Good Equipment for Judging Field Trials – The Hunters Horn Magazine
Good Equipment for Judging Field Trials
by Bill McGee
McGee_Bill_Good_Equipment PDF DOWNLOAD
Awhile back, I had a young fellow ask me about what he might need in the field when he was judging field trials. This fellow had been doing some 1-day and puppy hunts on foot, but he was going to start using a 4-wheeler, which is good, especially in the larger pens.
I thought of this the other day as I was cleaning out my carry-all box and thought I would list the things that are in there, just in case some of our readers are interested.
First of all, I have 3 main pieces of equipment on my 4-wheeler; A bungee cord on the front bracket, a saddle bag and a carry-all box that I mount on the back.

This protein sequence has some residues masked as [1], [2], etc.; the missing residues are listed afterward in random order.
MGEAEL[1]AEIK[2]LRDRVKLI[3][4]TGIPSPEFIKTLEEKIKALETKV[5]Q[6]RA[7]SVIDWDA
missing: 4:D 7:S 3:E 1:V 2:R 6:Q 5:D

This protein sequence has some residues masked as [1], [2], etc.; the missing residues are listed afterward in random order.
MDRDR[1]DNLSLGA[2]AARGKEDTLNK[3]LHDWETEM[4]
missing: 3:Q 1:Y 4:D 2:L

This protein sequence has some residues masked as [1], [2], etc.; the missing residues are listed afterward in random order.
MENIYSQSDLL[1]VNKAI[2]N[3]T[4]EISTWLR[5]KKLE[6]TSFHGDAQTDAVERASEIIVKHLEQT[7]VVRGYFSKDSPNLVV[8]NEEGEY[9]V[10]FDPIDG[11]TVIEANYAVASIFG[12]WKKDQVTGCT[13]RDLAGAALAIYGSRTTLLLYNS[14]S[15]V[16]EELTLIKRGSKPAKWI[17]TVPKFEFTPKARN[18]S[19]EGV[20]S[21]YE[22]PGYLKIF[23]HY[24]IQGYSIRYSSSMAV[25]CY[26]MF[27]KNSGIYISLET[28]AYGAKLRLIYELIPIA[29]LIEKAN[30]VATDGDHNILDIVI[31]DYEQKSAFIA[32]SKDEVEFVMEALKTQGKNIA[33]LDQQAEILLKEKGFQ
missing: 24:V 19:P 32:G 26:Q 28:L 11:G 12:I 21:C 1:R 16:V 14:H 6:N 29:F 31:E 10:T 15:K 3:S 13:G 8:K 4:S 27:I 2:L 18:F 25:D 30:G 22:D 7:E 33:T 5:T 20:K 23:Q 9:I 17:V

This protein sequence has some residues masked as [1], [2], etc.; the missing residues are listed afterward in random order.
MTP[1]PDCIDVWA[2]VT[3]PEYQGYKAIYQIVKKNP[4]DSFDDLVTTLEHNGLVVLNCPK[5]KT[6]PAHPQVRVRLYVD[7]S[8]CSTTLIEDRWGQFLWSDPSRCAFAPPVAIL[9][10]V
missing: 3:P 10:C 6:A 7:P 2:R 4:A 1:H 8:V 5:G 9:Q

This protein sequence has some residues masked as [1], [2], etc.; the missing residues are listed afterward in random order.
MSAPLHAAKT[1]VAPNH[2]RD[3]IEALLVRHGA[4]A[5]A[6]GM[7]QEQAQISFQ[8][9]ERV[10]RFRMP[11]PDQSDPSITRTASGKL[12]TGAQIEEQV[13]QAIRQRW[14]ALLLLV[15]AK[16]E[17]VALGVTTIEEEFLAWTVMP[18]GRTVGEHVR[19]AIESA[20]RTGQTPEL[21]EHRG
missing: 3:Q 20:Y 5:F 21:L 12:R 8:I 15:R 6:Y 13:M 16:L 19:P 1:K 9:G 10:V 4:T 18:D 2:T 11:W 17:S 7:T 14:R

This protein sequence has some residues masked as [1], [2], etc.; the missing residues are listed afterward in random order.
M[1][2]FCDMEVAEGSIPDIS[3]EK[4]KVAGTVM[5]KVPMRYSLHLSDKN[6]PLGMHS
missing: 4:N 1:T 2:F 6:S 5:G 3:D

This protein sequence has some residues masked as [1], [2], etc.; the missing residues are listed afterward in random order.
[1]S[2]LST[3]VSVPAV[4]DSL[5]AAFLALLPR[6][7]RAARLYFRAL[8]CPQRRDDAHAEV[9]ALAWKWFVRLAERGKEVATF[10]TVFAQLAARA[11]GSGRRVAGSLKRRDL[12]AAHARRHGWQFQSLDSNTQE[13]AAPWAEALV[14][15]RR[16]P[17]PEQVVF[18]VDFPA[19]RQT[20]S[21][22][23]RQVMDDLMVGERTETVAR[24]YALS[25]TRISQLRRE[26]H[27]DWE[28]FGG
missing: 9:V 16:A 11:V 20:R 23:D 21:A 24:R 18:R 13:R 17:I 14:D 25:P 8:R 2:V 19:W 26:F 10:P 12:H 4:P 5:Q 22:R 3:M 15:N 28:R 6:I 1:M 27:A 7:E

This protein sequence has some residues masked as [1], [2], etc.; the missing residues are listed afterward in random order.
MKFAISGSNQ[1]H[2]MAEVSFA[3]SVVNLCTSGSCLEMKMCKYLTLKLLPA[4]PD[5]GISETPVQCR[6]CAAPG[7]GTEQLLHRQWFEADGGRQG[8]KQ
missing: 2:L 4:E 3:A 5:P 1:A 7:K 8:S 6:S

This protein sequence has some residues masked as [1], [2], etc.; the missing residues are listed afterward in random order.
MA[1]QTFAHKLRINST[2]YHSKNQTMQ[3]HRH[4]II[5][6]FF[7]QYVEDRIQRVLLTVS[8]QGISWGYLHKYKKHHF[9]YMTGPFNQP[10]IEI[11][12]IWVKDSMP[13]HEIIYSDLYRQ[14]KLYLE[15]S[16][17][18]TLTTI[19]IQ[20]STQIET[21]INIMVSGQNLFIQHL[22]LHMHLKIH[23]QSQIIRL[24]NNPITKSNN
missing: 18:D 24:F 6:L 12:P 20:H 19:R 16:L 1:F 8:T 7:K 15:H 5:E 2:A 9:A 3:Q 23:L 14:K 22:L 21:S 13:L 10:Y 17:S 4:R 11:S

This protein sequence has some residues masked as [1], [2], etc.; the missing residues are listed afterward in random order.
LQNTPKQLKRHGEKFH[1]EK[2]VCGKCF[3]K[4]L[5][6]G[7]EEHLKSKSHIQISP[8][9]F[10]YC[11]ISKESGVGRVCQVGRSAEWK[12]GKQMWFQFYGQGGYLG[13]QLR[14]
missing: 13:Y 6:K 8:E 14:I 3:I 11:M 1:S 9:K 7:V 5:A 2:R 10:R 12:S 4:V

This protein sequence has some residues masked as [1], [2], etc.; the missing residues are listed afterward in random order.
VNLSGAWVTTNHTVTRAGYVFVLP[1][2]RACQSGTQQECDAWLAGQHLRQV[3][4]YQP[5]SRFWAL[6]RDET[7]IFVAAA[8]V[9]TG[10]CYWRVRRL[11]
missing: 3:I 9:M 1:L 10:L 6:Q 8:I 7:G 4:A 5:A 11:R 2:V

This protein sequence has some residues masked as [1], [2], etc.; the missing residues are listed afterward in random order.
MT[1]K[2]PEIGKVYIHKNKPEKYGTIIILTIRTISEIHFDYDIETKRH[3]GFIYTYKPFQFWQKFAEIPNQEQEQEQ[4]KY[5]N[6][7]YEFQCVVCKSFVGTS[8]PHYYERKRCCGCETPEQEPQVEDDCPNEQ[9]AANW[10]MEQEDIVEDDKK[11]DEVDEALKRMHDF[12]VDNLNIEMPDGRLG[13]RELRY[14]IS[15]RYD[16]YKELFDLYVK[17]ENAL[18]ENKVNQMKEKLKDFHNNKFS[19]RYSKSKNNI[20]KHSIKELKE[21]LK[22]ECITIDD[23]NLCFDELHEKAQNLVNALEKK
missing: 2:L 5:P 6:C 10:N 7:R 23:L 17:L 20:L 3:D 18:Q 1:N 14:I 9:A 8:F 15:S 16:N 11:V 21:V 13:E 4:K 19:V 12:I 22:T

Most places provide a cooler or two full of snacks and drinks for the judges during the hunts. Sometimes, a person picking up scores will bring snacks around. This is fine, but I like to carry a small cooler with ice that keeps my water and bottle of soft drink cold. I usually have a pack of nabs with me as well because I never know when the urge for a snack will strike. I use the bungee cord to strap my cooler down on the front of my 4-wheeler.My saddle bags are also useful to me. The one that I have fits over the gas tank spout and is held in place by the gas cap. I use the bags to hold a couple of extra pens, but I also stick my drink bottle in it in case I have to speed off to get a crossing. I prefer a 12 ounce Diet Dr. Pepper in a plastic bottle that I can screw the cap back on after I take a sip. This way I can snack and still move around without having to worry about where to put my drink.My carry-all box is very important because it is big enough to hold lots of different stuff that can help in the field.One of the most handy things that I have back there are my handlebar mittens. These are large, fleece-lined nylon covers that fit over the handlebars. A person can stick his hands in them and still be able to use the throttle and the brakes. They are invaluable when the weather is cold and you are having to travel around quickly, covering the hounds.I also carry a pair of gloves, but I seldom ever use them because I have yet to find a pair that suits my needs. I can’t seem to find a pair that will truly keep my hands warm and I darn sure can’t find any that will allow me to operate a digital tape recorder the way you need to. I carry a pair of leather-type gloves just in case I need to move something like a large tree limb or something that I come across in the field.I have a Slime tire repair kit that I have never had to use. I hope that by writing this piece about it I won’t jinx myself, but it never hurts to be prepared just in case.Paper towels are always in my supply box because I will often have to wipe the dew off the seat first thing in the morning. They can also be helpful for a wide variety of uses both during the event and when I come in from the field. I keep a good stock of legal pads in there too because I write my speed and drive scores on them to send in to the score entry person during the hunt. I prefer them because I can write the numbers larger and there are fewer pieces of paper for the person to have to keep up with when entering the scores. This will result in them being able to enter them more quickly and efficiently. While I use the legal pads for speed and drive, I also keep a few extra of the regular score pads to record my scratches and hunting and trailing scores on. This isn’t an issue with the data entry person because we judges turn these in during our judges’ meeting at the end of the day. The Master of Hounds will put these on a legal pad and the data entry person will enter these at the same time. There is a clipboard in there as I like to be able to help with roll call on the third day if the Master needs me to. By having a clipboard, it is a bit easier checking off the numbers on the roll call cards. One of the most important things that I have for cold weather is a head mitten. This is different than a toboggan. A head mitten is made of warm fleece and fits over my head with a hole in the front for my eyes, nose and mouth. It also is long and goes down over my neck. This is a huge help when having to ride as it keeps the cold wind off of my neck. I also have a pair of cheap goggles. I can put these on over my head mitten and my eyes don’t water when I am going to my stand on a cold morning. Speaking of weather related stuff, it is very important to have a good rain suit and rain hat on board. In addition to this, I have some suspenders that I use to help keep my pants up during the rain. I also keep a Ziploc baggie that I can put my recorder in in an effort to keep it dry. During the warm weather months, I also keep a can of insect repellent because mosquitoes literally love me. If there is one mosquito in the county, he will find me and I despise the little boogers. There is also a screw driver, adjustable wrench and duct tape in my box in case something unforeseen should arise that is of a mechanical nature.Over the years, I have only been stuck twice on my 4-wheeler. In both instances, I was in a very innocuous place, but managed to get in a bind and needed to be pulled out. As a result, I have a good tow rope, not only for me, but in case another person should need a tow. A flashlight is also a good thing to have and any cheap one will do as long as the batteries are fresh. Speaking of batteries, I try and keep several AA and AAA batteries in case me or a fellow judge should need help if the 2-ways or the recorders were to get weak. While I haven’t had to use it yet, I keep my old tape recorder on hand in case I should have a need for an extra. Binoculars can be valuable if you are in the right place to use them. I very seldom do, especially if I am on a tight, narrow path. I simply can’t get them lined up correctly in a narrow place. On the other hand, if I am in an area that is wide or has a field that allows me to follow the hounds as they cross, I certainly use them and keep a pair in the box for these times. The most recent additions to my box are a fold-up saw and a pair of snips that are useful to clear away small bushes. I have seen many a time that I could have gotten more scores if I could have done away with a small bush or been able to saw off a small limb that was across my path. I also keep a few bungee straps in the box just in case something were to arise that I hadn’t thought of before. Bungee straps and duct tape are usually good fix-alls for just about anything that might arise. Finally, I keep a dog lead in there. I have had a couple of occasions arise that I came across a hound that was injured and needed immediate attention from it’s owner. Having a lead is a good way to help the injured hound if the injury doesn’t involve a leg. I hope that these tips on what might be needed during the judging of a field trial are helpful, especially to the younger and less experienced folks as they embark on their judging careers.